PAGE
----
Here, plaintiff alleges that Parole Agent Ramirez told motel staff not to return plaintiff's personal property to him without his authorization.*fn3 (Complaint at 6c.) When plaintiff's sister-in-law contacted Ramirez, he told her that plaintiff needed to write a letter of authorization. (Id.) Plaintiff followed Ramirez's advice and wrote a letter of authorization, but the motel staff still did not return his property. (Id. at 6c-6d.) Thus, according to plaintiff's own allegations, the motel staff was not acting jointly with Ramirez when it deprived him of his property.

Moreover, even if plaintiff were able to allege facts showing that defendant Ramirez's involvement in the motel's refusal to return plaintiff's property was such that the deprivation must be deemed to have occurred under color of state law, plaintiff cannot allege a due process claim on this basis, because he has an adequate remedy through a state tort action. The availability of a state post-deprivation remedy precludes relief because it provides sufficient procedural due process. See Zinermon v. Burch, 494 U.S. 113, 129-32, 110 S.Ct. S.Ct. 975, 985-87 (1990)(because state cannot foresee random and unauthorized deprivation and thus cannot provide a meaningful pre-deprivation hearing, due process is satisfied by a statutory provision for post-deprivation hearings or common law tort remedy); King v. Massarweh, 782 F.2d 825, 827 (9th Cir. 1986)(holding that plaintiffs alleging loss of property as a result of unauthorized police conduct were "relegated to the post-deprivation remedies available through the civil tort law process for their due process claims"). If the conduct of the motel owners/manager could be deemed to constitute actions under color of state law, plaintiff has an adequate state law remedy available to him with respect to the alleged deprivation of his property, namely, a state tort action. Whether plaintiff succeeds in redressing his loss is immaterial; the mere existence of an alternate remedy bars him from pursuing a Section 1983 procedural due process claim. Willoughby v. Luster, 717 F. Supp. 1439, 1443 (D. Nev. 1989).

Accordingly, plaintiff's claims based on the loss of his property must be dismissed.


Plaintiff sues defendants Thayer, Garcia, Gonzalez, and Vasquez in their official, as well as individual, capacities.*fn4 (Complaint at 3-5, 5a.)

Defendants Thayer, Garcia, Gonzalez, and Vasquez are officers of the Los Angeles Police Department ("Police Department"). (Complaint at 3-4.) Because an official capacity claim is merely another way of pleading a claim against the governmental entity of which the official is an agent, see Monell v. Department of Social Services, 436 U.S. 658, 690 n.55, 98 S.Ct. 2018, 2035 n.55 (1978), plaintiff's official capacity claims against them are claims against the Los Angeles Police Department or the City of Los Angeles ("City").

A local governmental entity such as the City or the Police Department "may not be sued under § 1983 for an injury inflicted solely by its employees or agents. Instead, it is when execution of a government's policy or custom, whether made by its lawmakers or by those whose edicts or acts may fairly be said to represent official policy, inflicts the injury that the government as an entity is responsible under § 1983." Monell, 436 U.S. at 694, 98 S.Ct. at 2037-38. Thus, a local governmental entity is not liable for the acts of its employees unless "the action that is alleged to be unconstitutional implements or executes a policy statement, ordinance, regulation, or decision officially adopted or promulgated by that body's officers" or unless the alleged constitutional deprivation was "visited pursuant to a governmental 'custom' even though such a custom has not received formal approval through the body's official decisionmaking channels." Id. at 690-91, 98 S.Ct. at 2035-36.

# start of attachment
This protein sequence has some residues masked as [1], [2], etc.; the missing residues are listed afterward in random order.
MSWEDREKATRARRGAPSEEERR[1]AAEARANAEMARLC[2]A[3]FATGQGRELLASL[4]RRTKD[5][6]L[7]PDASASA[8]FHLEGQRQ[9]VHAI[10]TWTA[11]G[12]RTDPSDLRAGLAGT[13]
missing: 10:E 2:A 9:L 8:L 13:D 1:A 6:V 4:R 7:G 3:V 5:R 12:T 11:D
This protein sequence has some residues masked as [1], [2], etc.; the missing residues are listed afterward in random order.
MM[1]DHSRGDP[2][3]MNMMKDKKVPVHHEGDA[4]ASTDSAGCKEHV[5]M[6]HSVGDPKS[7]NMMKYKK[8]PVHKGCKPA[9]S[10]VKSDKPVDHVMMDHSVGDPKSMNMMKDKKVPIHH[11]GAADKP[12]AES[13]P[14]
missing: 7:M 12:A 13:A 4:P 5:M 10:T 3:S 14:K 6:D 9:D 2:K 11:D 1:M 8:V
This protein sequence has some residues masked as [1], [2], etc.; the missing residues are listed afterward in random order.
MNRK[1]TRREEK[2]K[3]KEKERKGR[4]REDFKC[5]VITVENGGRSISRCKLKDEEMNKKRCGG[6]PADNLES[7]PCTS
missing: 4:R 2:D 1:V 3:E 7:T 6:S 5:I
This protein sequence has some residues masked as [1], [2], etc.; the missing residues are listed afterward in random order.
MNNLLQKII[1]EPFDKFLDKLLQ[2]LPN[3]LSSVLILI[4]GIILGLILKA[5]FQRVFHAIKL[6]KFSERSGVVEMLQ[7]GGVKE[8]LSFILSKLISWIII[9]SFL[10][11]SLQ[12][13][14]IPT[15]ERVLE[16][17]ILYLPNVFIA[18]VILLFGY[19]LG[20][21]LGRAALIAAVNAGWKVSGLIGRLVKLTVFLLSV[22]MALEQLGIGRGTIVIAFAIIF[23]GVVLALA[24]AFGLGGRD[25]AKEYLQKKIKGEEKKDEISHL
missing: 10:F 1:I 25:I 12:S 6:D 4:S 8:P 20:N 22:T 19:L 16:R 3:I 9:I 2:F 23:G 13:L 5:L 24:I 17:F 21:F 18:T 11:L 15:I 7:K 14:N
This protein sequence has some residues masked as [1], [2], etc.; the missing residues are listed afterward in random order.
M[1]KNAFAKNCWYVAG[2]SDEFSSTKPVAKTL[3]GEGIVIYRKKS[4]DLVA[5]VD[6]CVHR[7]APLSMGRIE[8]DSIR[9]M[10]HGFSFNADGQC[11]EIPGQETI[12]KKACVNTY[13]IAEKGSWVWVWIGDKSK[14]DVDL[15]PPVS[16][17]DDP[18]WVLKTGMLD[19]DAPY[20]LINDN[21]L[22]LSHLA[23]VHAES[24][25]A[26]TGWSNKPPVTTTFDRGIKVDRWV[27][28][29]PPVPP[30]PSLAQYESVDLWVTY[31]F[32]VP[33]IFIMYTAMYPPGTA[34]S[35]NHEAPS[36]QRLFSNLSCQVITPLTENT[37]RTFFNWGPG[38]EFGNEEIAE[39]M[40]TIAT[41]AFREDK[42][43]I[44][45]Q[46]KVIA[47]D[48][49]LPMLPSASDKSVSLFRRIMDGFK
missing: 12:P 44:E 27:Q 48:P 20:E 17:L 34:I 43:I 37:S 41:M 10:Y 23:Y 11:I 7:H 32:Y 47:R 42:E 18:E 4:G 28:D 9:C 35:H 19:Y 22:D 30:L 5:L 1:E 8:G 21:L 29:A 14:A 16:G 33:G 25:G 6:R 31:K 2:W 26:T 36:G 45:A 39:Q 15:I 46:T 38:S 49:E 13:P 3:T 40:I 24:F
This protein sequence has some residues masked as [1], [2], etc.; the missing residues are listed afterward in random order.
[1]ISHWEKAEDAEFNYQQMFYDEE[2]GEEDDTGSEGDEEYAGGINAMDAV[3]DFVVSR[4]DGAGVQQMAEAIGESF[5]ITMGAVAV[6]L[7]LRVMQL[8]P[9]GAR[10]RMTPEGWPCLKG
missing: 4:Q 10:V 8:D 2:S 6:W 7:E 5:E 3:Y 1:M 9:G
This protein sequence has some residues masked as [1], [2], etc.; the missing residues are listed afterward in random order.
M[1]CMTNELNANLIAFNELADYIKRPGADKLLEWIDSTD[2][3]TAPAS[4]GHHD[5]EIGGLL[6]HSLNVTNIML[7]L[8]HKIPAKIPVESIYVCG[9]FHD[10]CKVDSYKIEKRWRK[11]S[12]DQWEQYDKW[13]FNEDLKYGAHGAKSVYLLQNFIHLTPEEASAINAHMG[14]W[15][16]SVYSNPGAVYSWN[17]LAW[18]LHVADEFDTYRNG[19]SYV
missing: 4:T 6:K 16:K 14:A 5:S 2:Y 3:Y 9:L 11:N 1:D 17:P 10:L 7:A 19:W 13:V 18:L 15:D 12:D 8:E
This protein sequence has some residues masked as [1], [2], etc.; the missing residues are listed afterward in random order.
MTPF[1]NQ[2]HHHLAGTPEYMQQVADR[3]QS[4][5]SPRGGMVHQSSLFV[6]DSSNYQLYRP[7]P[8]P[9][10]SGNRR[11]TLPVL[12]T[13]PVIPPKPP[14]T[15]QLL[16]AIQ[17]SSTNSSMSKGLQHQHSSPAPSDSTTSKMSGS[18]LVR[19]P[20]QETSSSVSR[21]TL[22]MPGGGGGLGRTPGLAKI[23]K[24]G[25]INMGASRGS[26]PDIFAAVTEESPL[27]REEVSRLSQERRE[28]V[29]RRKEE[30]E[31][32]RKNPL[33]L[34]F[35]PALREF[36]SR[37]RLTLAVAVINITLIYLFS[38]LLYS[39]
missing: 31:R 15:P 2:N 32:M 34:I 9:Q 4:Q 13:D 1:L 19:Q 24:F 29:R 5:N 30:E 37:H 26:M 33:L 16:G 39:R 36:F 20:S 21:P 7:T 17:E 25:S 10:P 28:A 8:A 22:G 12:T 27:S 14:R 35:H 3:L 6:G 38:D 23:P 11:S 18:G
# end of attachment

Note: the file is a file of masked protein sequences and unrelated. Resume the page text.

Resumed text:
The Complaint contains no allegations regarding any official policy, custom, or practice pursuant to which the defendant police officers inflicted the alleged constitutional deprivations. See Monell, 436 U.S. at 690-91, 694, 98 S.Ct. at 2035-36, 2037-38; Karim-Panahi, 839 F.2d at 624. This deficiency mandates the dismissal of plaintiff's official capacity claims against these defendants.


For the foregoing reasons, the Complaint is dismissed with leave to amend. If plaintiff wishes to pursue this action, he is granted thirty (30) days from the date of this Memorandum and Order within which to file a First Amended Complaint that attempts to cure the defects in the First Amended Complaint described herein. The First Amended Complaint, if any, shall be complete in itself. It shall not refer in any manner to the original Complaint.

Plaintiff is explicitly cautioned that failure to timely file a First Amended Complaint, or failure to correct the deficiencies described herein, may result in a recommendation that this action be dismissed pursuant to Fed. R. Civ. P. 41(b).